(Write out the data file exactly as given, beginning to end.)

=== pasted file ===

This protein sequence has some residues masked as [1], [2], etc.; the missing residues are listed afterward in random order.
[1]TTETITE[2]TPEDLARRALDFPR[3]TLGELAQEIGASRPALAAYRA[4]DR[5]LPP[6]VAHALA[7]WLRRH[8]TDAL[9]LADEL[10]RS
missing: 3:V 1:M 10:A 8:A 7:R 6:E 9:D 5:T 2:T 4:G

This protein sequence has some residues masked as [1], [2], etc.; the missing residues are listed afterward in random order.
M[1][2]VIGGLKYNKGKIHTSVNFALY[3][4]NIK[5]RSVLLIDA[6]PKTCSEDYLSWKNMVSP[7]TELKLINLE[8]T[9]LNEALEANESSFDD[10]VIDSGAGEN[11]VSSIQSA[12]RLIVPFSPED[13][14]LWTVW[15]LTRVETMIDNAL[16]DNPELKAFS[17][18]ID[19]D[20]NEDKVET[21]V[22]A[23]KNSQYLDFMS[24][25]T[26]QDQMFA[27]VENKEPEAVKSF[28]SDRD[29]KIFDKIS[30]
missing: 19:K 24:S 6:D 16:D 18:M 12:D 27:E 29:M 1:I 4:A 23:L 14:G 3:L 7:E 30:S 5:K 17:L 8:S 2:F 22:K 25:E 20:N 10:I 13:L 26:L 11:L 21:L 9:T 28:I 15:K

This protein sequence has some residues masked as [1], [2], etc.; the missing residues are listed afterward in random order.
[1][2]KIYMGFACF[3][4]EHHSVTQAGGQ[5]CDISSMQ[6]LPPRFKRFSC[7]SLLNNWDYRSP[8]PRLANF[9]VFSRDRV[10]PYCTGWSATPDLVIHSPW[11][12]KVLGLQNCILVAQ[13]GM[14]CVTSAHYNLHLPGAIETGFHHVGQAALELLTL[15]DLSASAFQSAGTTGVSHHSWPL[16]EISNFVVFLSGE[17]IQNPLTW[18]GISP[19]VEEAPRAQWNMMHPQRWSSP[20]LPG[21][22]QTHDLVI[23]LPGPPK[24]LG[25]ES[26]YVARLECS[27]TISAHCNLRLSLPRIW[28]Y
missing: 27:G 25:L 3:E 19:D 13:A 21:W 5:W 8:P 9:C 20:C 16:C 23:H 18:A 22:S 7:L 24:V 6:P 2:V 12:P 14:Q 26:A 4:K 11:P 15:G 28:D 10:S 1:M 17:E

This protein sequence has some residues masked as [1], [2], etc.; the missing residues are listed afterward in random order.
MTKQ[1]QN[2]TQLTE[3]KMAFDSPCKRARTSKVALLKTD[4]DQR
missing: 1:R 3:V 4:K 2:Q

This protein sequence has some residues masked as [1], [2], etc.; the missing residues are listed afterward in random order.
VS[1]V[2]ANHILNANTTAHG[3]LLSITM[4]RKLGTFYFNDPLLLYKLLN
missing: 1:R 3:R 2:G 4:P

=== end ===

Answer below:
This protein sequence has some residues masked as [1], [2], etc.; the missing residues are listed afterward in random order.
[1]TTETITE[2]TPEDLARRALDFPR[3]TLGELAQEIGASRPALAAYRA[4]DR[5]LPP[6]VAHALA[7]WLRRH[8]TDAL[9]LADEL[10]RS
missing: 3:V 1:M 10:A 8:A 7:R 6:E 9:D 5:T 2:T 4:G

This protein sequence has some residues masked as [1], [2], etc.; the missing residues are listed afterward in random order.
M[1][2]VIGGLKYNKGKIHTSVNFALY[3][4]NIK[5]RSVLLIDA[6]PKTCSEDYLSWKNMVSP[7]TELKLINLE[8]T[9]LNEALEANESSFDD[10]VIDSGAGEN[11]VSSIQSA[12]RLIVPFSPED[13][14]LWTVW[15]LTRVETMIDNAL[16]DNPELKAFS[17][18]ID[19]D[20]NEDKVET[21]V[22]A[23]KNSQYLDFMS[24][25]T[26]QDQMFA[27]VENKEPEAVKSF[28]SDRD[29]KIFDKIS[30]
missing: 19:K 24:S 6:D 16:D 18:M 12:D 27:E 29:M 1:I 4:A 23:L 14:G 3:L 7:E 30:S 5:K 17:L 8:S 2:F 22:K 25:E 20:N 10:I 13:L 26:L 11:L 21:L 9:T 28:I 15:K

This protein sequence has some residues masked as [1], [2], etc.; the missing residues are listed afterward in random order.
[1][2]KIYMGFACF[3][4]EHHSVTQAGGQ[5]CDISSMQ[6]LPPRFKRFSC[7]SLLNNWDYRSP[8]PRLANF[9]VFSRDRV[10]PYCTGWSATPDLVIHSPW[11][12]KVLGLQNCILVAQ[13]GM[14]CVTSAHYNLHLPGAIETGFHHVGQAALELLTL[15]DLSASAFQSAGTTGVSHHSWPL[16]EISNFVVFLSGE[17]IQNPLTW[18]GISP[19]VEEAPRAQWNMMHPQRWSSP[20]LPG[21][22]QTHDLVI[23]LPGPPK[24]LG[25]ES[26]YVARLECS[27]TISAHCNLRLSLPRIW[28]Y
missing: 27:G 25:L 3:E 19:D 13:A 21:W 5:W 8:P 9:C 20:C 16:C 23:H 18:A 22:S 7:L 24:V 6:P 2:V 12:P 14:Q 26:A 4:K 11:P 15:G 28:D 10:S 1:M 17:E

This protein sequence has some residues masked as [1], [2], etc.; the missing residues are listed afterward in random order.
MTKQ[1]QN[2]TQLTE[3]KMAFDSPCKRARTSKVALLKTD[4]DQR
missing: 1:R 3:V 4:K 2:Q

This protein sequence has some residues masked as [1], [2], etc.; the missing residues are listed afterward in random order.
VS[1]V[2]ANHILNANTTAHG[3]LLSITM[4]RKLGTFYFNDPLLLYKLLN
missing: 1:R 3:R 2:G 4:P